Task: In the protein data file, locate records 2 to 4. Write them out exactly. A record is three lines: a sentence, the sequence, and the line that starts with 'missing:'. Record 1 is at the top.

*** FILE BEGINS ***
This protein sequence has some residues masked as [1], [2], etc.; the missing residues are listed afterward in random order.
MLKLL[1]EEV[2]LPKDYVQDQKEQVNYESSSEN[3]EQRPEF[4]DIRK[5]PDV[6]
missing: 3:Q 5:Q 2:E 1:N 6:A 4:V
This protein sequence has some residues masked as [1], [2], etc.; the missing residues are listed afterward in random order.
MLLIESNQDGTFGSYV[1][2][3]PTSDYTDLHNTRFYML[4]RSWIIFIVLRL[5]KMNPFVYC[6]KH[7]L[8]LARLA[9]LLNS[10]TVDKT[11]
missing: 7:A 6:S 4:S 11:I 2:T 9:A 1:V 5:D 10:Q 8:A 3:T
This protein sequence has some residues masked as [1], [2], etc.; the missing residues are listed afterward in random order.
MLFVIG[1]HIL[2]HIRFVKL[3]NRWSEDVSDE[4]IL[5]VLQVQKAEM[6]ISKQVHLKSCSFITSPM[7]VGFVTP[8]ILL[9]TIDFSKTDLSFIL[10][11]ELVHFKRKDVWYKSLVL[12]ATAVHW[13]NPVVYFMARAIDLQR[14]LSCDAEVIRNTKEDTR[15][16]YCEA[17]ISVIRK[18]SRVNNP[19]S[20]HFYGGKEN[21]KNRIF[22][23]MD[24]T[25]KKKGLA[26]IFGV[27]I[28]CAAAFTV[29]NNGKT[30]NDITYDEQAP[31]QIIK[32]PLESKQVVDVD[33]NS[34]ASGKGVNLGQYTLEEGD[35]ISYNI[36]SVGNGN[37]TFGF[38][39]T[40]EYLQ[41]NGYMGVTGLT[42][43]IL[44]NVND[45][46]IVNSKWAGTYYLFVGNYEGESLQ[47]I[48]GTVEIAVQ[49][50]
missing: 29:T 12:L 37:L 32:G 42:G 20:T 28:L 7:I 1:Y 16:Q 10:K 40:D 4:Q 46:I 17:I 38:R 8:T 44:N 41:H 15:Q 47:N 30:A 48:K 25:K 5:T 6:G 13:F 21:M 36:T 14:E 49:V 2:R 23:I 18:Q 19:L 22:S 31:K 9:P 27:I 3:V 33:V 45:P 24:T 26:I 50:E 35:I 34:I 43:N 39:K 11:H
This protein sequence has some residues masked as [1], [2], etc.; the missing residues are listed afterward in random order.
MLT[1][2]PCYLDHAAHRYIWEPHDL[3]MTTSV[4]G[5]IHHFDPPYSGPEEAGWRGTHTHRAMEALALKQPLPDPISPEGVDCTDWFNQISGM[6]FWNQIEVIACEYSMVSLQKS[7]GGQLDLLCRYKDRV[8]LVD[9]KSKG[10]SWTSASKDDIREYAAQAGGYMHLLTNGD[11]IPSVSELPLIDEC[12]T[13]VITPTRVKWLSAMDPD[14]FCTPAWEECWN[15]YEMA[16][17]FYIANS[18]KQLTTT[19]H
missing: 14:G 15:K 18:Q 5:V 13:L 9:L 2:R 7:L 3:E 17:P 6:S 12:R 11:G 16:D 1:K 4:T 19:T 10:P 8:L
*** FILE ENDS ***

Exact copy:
This protein sequence has some residues masked as [1], [2], etc.; the missing residues are listed afterward in random order.
MLLIESNQDGTFGSYV[1][2][3]PTSDYTDLHNTRFYML[4]RSWIIFIVLRL[5]KMNPFVYC[6]KH[7]L[8]LARLA[9]LLNS[10]TVDKT[11]
missing: 7:A 6:S 4:S 11:I 2:T 9:A 1:V 5:D 10:Q 8:A 3:T
This protein sequence has some residues masked as [1], [2], etc.; the missing residues are listed afterward in random order.
MLFVIG[1]HIL[2]HIRFVKL[3]NRWSEDVSDE[4]IL[5]VLQVQKAEM[6]ISKQVHLKSCSFITSPM[7]VGFVTP[8]ILL[9]TIDFSKTDLSFIL[10][11]ELVHFKRKDVWYKSLVL[12]ATAVHW[13]NPVVYFMARAIDLQR[14]LSCDAEVIRNTKEDTR[15][16]YCEA[17]ISVIRK[18]SRVNNP[19]S[20]HFYGGKEN[21]KNRIF[22][23]MD[24]T[25]KKKGLA[26]IFGV[27]I[28]CAAAFTV[29]NNGKT[30]NDITYDEQAP[31]QIIK[32]PLESKQVVDVD[33]NS[34]ASGKGVNLGQYTLEEGD[35]ISYNI[36]SVGNGN[37]TFGF[38][39]T[40]EYLQ[41]NGYMGVTGLT[42][43]IL[44]NVND[45][46]IVNSKWAGTYYLFVGNYEGESLQ[47]I[48]GTVEIAVQ[49][50]
missing: 29:T 12:L 37:L 32:G 42:G 20:T 28:L 7:I 1:Y 16:Q 10:K 40:D 4:Q 46:I 17:I 38:R 8:T 44:N 41:H 15:Q 47:N 30:A 48:K 25:K 5:T 6:G 13:F 21:M 36:T 14:E 49:V 2:R 23:I 18:Q 19:L 22:S 31:K 9:P 27:I 3:V 33:V 45:P 24:T 26:I 50:E 35:I 34:I 43:N 39:K 11:H
This protein sequence has some residues masked as [1], [2], etc.; the missing residues are listed afterward in random order.
MLT[1][2]PCYLDHAAHRYIWEPHDL[3]MTTSV[4]G[5]IHHFDPPYSGPEEAGWRGTHTHRAMEALALKQPLPDPISPEGVDCTDWFNQISGM[6]FWNQIEVIACEYSMVSLQKS[7]GGQLDLLCRYKDRV[8]LVD[9]KSKG[10]SWTSASKDDIREYAAQAGGYMHLLTNGD[11]IPSVSELPLIDEC[12]T[13]VITPTRVKWLSAMDPD[14]FCTPAWEECWN[15]YEMA[16][17]FYIANS[18]KQLTTT[19]H
missing: 14:G 15:K 18:Q 5:V 13:L 9:L 2:R 7:L 3:E 17:P 6:S 12:R 11:G 16:D 1:K 4:T 19:T 10:P 8:L